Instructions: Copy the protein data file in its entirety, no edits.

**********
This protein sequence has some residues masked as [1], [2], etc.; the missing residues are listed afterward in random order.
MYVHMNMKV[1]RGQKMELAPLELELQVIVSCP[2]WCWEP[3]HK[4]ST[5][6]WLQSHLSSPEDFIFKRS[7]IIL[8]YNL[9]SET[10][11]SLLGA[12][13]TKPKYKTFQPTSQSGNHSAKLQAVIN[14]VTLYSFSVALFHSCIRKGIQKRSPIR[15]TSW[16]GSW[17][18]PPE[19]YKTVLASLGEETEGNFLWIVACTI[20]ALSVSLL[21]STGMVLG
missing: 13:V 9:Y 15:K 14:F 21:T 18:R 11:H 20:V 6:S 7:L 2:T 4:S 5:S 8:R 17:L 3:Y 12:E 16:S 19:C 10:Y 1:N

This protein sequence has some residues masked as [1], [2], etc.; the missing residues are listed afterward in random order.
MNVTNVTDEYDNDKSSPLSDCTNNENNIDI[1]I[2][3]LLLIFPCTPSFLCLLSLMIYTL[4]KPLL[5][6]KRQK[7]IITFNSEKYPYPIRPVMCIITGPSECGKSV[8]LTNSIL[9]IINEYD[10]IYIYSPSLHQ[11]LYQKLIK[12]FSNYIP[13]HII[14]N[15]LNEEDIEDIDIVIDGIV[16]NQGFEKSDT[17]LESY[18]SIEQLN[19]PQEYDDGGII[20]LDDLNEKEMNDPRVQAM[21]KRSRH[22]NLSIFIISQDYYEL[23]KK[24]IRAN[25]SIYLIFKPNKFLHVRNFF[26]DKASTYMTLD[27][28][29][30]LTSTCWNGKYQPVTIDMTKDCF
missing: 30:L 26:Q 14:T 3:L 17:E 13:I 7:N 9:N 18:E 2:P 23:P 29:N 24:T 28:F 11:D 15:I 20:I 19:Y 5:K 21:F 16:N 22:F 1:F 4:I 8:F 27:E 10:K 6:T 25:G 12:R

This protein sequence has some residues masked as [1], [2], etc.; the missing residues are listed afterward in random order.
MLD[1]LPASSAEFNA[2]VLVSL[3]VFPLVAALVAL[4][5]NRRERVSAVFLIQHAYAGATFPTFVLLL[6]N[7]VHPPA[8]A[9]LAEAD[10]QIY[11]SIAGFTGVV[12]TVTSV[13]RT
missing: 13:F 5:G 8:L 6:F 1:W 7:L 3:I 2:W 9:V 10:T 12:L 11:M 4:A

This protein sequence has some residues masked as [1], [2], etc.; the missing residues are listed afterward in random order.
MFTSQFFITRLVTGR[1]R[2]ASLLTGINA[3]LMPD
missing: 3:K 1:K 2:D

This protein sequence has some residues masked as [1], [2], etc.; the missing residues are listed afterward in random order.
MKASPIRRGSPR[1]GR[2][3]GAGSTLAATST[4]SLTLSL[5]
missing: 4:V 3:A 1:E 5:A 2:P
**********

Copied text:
This protein sequence has some residues masked as [1], [2], etc.; the missing residues are listed afterward in random order.
MYVHMNMKV[1]RGQKMELAPLELELQVIVSCP[2]WCWEP[3]HK[4]ST[5][6]WLQSHLSSPEDFIFKRS[7]IIL[8]YNL[9]SET[10][11]SLLGA[12][13]TKPKYKTFQPTSQSGNHSAKLQAVIN[14]VTLYSFSVALFHSCIRKGIQKRSPIR[15]TSW[16]GSW[17][18]PPE[19]YKTVLASLGEETEGNFLWIVACTI[20]ALSVSLL[21]STGMVLG
missing: 13:V 9:Y 15:K 14:F 21:T 18:R 11:H 20:V 6:S 7:L 2:T 4:S 5:S 8:R 17:L 3:Y 12:E 16:S 19:C 10:Y 1:N

This protein sequence has some residues masked as [1], [2], etc.; the missing residues are listed afterward in random order.
MNVTNVTDEYDNDKSSPLSDCTNNENNIDI[1]I[2][3]LLLIFPCTPSFLCLLSLMIYTL[4]KPLL[5][6]KRQK[7]IITFNSEKYPYPIRPVMCIITGPSECGKSV[8]LTNSIL[9]IINEYD[10]IYIYSPSLHQ[11]LYQKLIK[12]FSNYIP[13]HII[14]N[15]LNEEDIEDIDIVIDGIV[16]NQGFEKSDT[17]LESY[18]SIEQLN[19]PQEYDDGGII[20]LDDLNEKEMNDPRVQAM[21]KRSRH[22]NLSIFIISQDYYEL[23]KK[24]IRAN[25]SIYLIFKPNKFLHVRNFF[26]DKASTYMTLD[27][28][29][30]LTSTCWNGKYQPVTIDMTKDCF
missing: 30:L 26:Q 14:T 3:L 17:E 13:I 7:N 9:N 18:E 2:P 23:P 29:N 24:T 28:F 11:D 15:I 20:I 19:Y 5:K 21:F 16:N 22:F 1:F 4:I 8:F 27:E 10:K 6:T 25:G 12:R

This protein sequence has some residues masked as [1], [2], etc.; the missing residues are listed afterward in random order.
MLD[1]LPASSAEFNA[2]VLVSL[3]VFPLVAALVAL[4][5]NRRERVSAVFLIQHAYAGATFPTFVLLL[6]N[7]VHPPA[8]A[9]LAEAD[10]QIY[11]SIAGFTGVV[12]TVTSV[13]RT
missing: 13:F 5:G 8:L 6:F 1:W 7:L 3:I 2:W 9:V 10:T 12:L 11:M 4:A

This protein sequence has some residues masked as [1], [2], etc.; the missing residues are listed afterward in random order.
MFTSQFFITRLVTGR[1]R[2]ASLLTGINA[3]LMPD
missing: 3:K 1:K 2:D

This protein sequence has some residues masked as [1], [2], etc.; the missing residues are listed afterward in random order.
MKASPIRRGSPR[1]GR[2][3]GAGSTLAATST[4]SLTLSL[5]
missing: 4:V 3:A 1:E 5:A 2:P